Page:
This leaves the moral character and relative value of our public schools, to a considerable extent, to the caprice of those who are in the majority or authority, as directors and teachers in any particular community. In Christian communities they are invariably found exerting a Christian influence.
The Bible and the Christian teacher are essential for the accomplishment of the greatest good. These are seldom separated, and when they are found together in the public school, it becomes a fountain of elevating Christian influences. This privilege is enjoyed by many of our communities, where the supply of Christian teachers is equal to the demand.
This discussion of the public school has been included here, for the general knowledge of Christian families among the colored people. Since the enactment of laws, limiting the teachers in the public schools of the colored people, to those of the “colored persuasion,” there is now and will continue to be, an ever increasing demand for capable Christian teachers. Christian teachers come from Christian homes and Christian schools.
The historic facts, showing that the open Bible has been the corner-stone of the American public school system, have been so interesting and suggestive to the author, as to lead him to take the initiative, in effecting and maintaining a local Bible society in Fonda, and to make the distribution of the Scriptures among the people, a special feature of his ministry there, and later at Oak Hill Academy. The hope is indulged, that the following facts, relating to the place accorded the Bible in the schools of the colonies, will prove of interest to every reader, especially among the Freedmen.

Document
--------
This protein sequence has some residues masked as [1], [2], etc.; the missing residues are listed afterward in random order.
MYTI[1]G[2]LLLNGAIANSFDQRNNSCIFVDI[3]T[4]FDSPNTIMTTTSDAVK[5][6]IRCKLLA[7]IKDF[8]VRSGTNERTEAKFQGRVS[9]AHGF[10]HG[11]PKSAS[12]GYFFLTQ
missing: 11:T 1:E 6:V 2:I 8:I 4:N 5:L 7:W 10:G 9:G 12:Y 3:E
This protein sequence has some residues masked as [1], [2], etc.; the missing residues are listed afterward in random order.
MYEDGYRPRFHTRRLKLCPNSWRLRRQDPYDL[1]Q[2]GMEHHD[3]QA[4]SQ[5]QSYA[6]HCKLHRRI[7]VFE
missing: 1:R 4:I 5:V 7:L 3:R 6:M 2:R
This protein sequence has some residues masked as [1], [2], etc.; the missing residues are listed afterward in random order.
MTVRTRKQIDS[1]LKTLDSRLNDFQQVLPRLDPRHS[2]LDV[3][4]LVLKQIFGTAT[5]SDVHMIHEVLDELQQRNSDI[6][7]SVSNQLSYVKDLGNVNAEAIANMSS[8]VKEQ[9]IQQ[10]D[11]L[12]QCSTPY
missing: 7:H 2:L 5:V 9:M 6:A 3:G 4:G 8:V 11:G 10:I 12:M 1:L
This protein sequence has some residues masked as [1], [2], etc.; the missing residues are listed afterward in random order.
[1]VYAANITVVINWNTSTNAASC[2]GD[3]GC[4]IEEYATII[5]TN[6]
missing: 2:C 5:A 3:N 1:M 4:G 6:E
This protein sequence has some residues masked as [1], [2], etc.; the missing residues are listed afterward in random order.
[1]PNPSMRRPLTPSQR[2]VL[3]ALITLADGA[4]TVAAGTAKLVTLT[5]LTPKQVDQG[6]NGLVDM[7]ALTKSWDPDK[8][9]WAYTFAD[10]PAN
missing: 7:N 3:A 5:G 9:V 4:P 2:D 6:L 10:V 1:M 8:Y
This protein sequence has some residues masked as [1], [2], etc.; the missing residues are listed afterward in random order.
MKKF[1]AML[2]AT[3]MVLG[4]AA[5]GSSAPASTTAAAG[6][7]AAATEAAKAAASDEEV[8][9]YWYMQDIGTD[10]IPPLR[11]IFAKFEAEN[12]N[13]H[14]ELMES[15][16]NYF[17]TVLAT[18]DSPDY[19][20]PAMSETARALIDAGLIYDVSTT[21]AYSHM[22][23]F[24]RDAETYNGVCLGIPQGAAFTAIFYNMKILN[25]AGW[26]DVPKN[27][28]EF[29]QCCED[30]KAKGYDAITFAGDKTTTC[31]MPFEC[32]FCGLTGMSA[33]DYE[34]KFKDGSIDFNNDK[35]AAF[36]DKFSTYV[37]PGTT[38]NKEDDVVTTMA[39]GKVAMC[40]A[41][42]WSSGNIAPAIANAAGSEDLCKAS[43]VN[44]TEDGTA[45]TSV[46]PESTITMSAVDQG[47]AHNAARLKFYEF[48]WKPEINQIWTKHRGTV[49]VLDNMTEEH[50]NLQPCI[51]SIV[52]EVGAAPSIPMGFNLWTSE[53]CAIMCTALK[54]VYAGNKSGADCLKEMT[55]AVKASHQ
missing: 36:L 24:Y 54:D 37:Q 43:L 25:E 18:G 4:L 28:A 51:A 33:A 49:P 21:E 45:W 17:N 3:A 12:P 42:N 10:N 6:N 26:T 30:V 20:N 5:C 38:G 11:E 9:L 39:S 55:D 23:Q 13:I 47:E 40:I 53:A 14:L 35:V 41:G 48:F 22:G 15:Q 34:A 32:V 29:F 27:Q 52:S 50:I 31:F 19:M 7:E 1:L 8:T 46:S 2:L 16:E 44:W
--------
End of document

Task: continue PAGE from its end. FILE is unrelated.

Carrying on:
Our fore fathers and the stalwart statesmen of their day were not led astray by the “higher” or more properly called destructive criticism and infidelity that is now permeating much of the literature of our day to the great injury of all who are influenced by it. Indebted to the Scriptures for their ideas of “life, liberty and the pursuit of happiness,” and, prizing them as the foundation of their civil and ecclesiastical privileges, they manifested both their sense of obligation to them and dependence upon them, by making them the corner stone of every institution they established. The word of God in their hand, like a pillar of cloud by day and of fire by night, led them to locate in this land, awakened in them the spirit of heroism amid all their privations and sufferings, and served as their common guide and comforter, in all their struggles and progress.
If there are any who have the right to judge and to have their judgment respected, as to the nature of the education needed in this republic, surely those men of sagacity, patriotism, piety and comprehensive statesmanship, who founded both the system of education and the Republic, are among the number.
During the Colonial period the towns were little republics, with the Bible for their foundation, and their schools were established for general instruction in that book. The exclusion of the Bible from those early schools would have been repugnant to their founders. They regarded the Bible not merely as an authoritative book in all matters of conscience, but as the charter of their liberty and their guide to the independent ownership of land.